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J Microbiol Biotechnol. 2015 Feb;25(2):152-61.

Function of global regulator CodY in Bacillus thuringiensis BMB171 by comparative proteomic analysis.

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1
State Key Laboratory of Agricultural Microbiology, Huazhong Agricultural University, Hongshan District, Wuhan 430070, P.R. China.

Abstract

CodY is a highly conserved protein in low G+C gram-positive bacteria that regulates genes involved in sporulation and stationary-phase adaptation. Bacillus thuringiensis is a grampositive bacterium that forms spores and parasporal crystals during the stationary phase. To our knowledge, the regulatory mechanism of CodY in B. thuringiensis is unknown. To study the function of CodY protein in B. thuringiensis, BMB171codY(-) was constructed in a BMB171 strain. A shuttle vector containing the ORF of cry1Ac10 was transformed into BMB171 and BMB171codY(-), named BMB171cry1Ac and BMB171codY(-)cry1Ac, respectively. Some morphological and physiological changes of codY mutant BMB171codY(-)cry1Ac were observed. A comparative proteomic analysis was conducted for both BMB171codY(-)cry1Ac and BMB171cry1Ac through two-dimensional gel electrophoresis and MALDI-TOF-MS/MS analysis. The results showed that the proteins regulated by CodY are involved in microbial metabolism, including branched-chain amino acid metabolism, carbohydrate metabolism, fatty acid metabolism, and energy metabolism. Furthermore, we found CodY to be involved in sporulation, biosynthesis of poly-β-hydroxybutyrate, growth, genetic competence, and translation. According to the analysis of differentially expressed proteins, and physiological characterization of the codY mutant, we performed bacterial one-hybrid and electrophoretic mobility shift assay experiments and confirmed the direct regulation of genes by CodY, specifically those involved in metabolism of branched-chain amino acids, ribosomal recycling factor FRR, and the late competence protein ComER. Our data establish the foundation for in-depth study of the regulation of CodY in B. thuringiensis, and also offer a potential biocatalyst for functions of CodY in other bacteria.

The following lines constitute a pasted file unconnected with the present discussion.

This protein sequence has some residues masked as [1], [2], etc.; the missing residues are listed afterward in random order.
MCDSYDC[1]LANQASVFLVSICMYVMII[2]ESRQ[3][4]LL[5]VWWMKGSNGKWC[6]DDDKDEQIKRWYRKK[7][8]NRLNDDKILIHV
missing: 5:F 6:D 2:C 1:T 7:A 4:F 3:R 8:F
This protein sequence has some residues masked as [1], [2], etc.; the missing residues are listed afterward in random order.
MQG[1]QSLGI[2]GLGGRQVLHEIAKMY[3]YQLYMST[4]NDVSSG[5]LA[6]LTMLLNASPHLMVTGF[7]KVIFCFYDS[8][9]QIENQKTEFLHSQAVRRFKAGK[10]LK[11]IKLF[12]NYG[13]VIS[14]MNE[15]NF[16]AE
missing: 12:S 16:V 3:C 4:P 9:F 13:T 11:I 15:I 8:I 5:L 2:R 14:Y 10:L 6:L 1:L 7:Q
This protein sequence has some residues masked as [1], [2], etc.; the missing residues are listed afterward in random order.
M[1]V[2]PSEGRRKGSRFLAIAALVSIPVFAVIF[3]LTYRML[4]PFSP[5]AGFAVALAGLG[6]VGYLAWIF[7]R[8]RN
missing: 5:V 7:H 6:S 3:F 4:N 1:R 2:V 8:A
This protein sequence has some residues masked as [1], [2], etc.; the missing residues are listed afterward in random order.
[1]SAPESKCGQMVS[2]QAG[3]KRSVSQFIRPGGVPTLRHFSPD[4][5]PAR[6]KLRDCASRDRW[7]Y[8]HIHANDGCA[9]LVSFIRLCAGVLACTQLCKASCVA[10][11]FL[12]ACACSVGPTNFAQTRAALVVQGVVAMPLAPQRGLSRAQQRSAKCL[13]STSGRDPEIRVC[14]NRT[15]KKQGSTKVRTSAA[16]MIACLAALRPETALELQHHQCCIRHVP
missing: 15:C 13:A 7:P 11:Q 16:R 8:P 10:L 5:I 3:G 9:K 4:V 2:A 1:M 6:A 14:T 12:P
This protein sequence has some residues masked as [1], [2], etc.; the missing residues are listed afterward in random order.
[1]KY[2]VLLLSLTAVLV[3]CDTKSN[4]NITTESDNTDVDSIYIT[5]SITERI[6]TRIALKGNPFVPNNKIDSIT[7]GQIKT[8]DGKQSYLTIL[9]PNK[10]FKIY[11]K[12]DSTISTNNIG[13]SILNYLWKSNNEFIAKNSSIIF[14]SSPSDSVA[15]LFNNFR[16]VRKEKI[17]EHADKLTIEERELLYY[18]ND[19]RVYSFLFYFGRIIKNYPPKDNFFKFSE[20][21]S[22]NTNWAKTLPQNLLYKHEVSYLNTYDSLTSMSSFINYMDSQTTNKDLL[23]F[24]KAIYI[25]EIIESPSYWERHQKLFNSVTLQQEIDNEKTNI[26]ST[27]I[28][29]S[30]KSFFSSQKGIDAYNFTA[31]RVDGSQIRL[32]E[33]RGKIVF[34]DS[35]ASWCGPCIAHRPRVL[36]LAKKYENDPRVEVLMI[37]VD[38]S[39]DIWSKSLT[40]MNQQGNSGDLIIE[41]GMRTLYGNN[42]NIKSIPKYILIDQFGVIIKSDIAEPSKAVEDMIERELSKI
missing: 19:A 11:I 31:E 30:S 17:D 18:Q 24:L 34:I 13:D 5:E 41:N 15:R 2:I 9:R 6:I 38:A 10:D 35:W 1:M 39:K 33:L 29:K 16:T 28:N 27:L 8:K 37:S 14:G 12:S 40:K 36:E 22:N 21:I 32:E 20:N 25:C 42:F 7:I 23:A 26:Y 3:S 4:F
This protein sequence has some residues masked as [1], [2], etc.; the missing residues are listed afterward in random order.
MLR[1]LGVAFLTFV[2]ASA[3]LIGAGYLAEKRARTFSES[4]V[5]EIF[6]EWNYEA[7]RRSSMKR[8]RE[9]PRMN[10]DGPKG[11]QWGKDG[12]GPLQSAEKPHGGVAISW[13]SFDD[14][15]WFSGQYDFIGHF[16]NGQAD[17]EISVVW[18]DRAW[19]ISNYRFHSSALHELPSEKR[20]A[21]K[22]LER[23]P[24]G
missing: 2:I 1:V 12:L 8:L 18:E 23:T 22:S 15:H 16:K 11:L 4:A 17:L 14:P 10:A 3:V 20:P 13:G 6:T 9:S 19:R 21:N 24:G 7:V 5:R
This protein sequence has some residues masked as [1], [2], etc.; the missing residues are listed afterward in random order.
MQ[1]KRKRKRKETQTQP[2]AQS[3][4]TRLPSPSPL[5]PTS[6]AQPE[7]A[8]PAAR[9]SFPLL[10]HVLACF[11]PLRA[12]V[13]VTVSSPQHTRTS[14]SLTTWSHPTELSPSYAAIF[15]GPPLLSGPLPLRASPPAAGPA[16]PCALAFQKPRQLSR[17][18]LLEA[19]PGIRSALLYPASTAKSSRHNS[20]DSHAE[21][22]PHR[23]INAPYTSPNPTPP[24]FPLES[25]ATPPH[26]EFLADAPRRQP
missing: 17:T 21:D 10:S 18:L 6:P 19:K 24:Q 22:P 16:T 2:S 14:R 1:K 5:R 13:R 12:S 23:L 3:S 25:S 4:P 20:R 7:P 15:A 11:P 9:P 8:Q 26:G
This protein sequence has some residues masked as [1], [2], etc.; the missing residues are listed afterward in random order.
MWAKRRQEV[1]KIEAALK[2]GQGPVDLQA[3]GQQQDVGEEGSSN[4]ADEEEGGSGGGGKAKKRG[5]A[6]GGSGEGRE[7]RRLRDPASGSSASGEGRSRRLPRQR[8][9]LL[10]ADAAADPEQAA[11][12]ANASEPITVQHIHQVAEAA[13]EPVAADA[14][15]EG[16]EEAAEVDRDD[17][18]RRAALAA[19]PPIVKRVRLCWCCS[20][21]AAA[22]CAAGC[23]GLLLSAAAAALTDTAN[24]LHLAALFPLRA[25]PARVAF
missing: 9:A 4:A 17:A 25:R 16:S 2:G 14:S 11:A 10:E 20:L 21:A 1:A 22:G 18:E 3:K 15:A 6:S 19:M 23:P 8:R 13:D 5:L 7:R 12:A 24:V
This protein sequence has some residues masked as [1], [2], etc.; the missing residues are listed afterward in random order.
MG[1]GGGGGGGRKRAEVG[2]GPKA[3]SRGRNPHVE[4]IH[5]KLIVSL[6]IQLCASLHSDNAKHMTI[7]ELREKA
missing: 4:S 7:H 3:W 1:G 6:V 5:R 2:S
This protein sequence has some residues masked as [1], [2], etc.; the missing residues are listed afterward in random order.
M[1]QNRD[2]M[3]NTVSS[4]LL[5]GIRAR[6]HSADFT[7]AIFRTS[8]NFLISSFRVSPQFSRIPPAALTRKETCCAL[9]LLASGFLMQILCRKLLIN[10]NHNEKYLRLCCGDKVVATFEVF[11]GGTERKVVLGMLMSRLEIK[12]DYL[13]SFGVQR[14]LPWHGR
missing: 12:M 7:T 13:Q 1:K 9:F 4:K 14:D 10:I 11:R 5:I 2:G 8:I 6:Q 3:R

PMID:
25223328
DOI:
10.4014/jmb.1406.06036
[Indexed for MEDLINE]
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